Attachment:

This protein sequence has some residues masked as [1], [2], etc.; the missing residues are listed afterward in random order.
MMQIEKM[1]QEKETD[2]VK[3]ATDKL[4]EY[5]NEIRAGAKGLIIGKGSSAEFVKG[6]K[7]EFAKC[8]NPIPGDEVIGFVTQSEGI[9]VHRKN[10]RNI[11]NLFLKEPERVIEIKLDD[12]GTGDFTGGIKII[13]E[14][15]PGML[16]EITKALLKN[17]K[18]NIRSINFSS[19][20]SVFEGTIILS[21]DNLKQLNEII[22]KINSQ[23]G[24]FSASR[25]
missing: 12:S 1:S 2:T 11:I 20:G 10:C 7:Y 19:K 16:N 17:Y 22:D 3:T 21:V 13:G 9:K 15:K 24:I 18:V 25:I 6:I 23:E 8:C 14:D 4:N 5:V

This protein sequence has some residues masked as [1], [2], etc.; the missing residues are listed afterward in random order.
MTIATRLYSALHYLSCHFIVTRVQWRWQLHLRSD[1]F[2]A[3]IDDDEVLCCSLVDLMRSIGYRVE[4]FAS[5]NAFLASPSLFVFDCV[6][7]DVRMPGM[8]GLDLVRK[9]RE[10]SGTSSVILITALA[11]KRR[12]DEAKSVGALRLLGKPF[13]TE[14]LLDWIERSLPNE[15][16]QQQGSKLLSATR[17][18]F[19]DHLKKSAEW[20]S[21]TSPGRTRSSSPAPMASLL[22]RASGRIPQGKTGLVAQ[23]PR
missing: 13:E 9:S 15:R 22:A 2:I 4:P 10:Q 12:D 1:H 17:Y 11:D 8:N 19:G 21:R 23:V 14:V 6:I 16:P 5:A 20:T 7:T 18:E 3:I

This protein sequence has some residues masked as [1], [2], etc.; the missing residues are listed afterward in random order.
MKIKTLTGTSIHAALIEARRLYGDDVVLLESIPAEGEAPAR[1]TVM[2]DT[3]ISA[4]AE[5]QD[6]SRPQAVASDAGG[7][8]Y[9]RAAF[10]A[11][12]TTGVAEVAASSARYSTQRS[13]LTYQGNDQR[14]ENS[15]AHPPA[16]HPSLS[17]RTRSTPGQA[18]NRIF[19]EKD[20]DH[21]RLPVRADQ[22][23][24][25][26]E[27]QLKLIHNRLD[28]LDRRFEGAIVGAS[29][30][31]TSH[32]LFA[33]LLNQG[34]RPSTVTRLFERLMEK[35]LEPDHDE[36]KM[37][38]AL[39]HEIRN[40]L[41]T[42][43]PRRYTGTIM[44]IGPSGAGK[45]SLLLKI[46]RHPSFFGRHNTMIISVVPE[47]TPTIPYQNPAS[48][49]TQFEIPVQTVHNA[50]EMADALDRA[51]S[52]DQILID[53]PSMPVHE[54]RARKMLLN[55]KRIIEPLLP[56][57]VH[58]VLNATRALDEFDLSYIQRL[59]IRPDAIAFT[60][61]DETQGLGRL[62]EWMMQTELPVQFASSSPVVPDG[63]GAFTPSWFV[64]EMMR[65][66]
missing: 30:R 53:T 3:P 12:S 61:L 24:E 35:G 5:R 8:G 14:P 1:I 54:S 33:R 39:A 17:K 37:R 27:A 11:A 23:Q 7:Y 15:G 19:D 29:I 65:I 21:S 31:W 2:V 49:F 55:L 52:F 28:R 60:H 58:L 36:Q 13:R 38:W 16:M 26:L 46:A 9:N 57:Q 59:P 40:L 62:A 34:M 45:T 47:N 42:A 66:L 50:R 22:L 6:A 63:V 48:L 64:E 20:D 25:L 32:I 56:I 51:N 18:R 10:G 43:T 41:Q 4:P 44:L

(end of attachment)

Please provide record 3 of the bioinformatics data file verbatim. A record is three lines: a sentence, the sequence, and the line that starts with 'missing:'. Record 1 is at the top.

This protein sequence has some residues masked as [1], [2], etc.; the missing residues are listed afterward in random order.
MKIKTLTGTSIHAALIEARRLYGDDVVLLESIPAEGEAPAR[1]TVM[2]DT[3]ISA[4]AE[5]QD[6]SRPQAVASDAGG[7][8]Y[9]RAAF[10]A[11][12]TTGVAEVAASSARYSTQRS[13]LTYQGNDQR[14]ENS[15]AHPPA[16]HPSLS[17]RTRSTPGQA[18]NRIF[19]EKD[20]DH[21]RLPVRADQ[22][23][24][25][26]E[27]QLKLIHNRLD[28]LDRRFEGAIVGAS[29][30][31]TSH[32]LFA[33]LLNQG[34]RPSTVTRLFERLMEK[35]LEPDHDE[36]KM[37][38]AL[39]HEIRN[40]L[41]T[42][43]PRRYTGTIM[44]IGPSGAGK[45]SLLLKI[46]RHPSFFGRHNTMIISVVPE[47]TPTIPYQNPAS[48][49]TQFEIPVQTVHNA[50]EMADALDRA[51]S[52]DQILID[53]PSMPVHE[54]RARKMLLN[55]KRIIEPLLP[56][57]VH[58]VLNATRALDEFDLSYIQRL[59]IRPDAIAFT[60][61]DETQGLGRL[62]EWMMQTELPVQFASSSPVVPDG[63]GAFTPSWFV[64]EMMR[65][66]
missing: 30:R 53:T 3:P 12:S 61:L 24:E 35:G 5:R 8:G 14:P 1:I 54:S 33:R 39:A 17:K 37:R 27:A 11:A 23:Q 7:Y 15:G 19:D 29:I 65:I 21:S 31:W 2:V 49:F 55:L 52:F 28:R 60:H 58:L 36:Q 13:R 38:W 16:M 26:L 46:A 9:N 57:Q 59:P 40:L 62:A 34:M 45:T 47:N 42:A 66:L 50:R 22:L 6:A 63:V 48:L 64:E 20:D 25:L 32:I 56:I 51:N 18:R 10:G 43:T 41:Q 4:P 44:L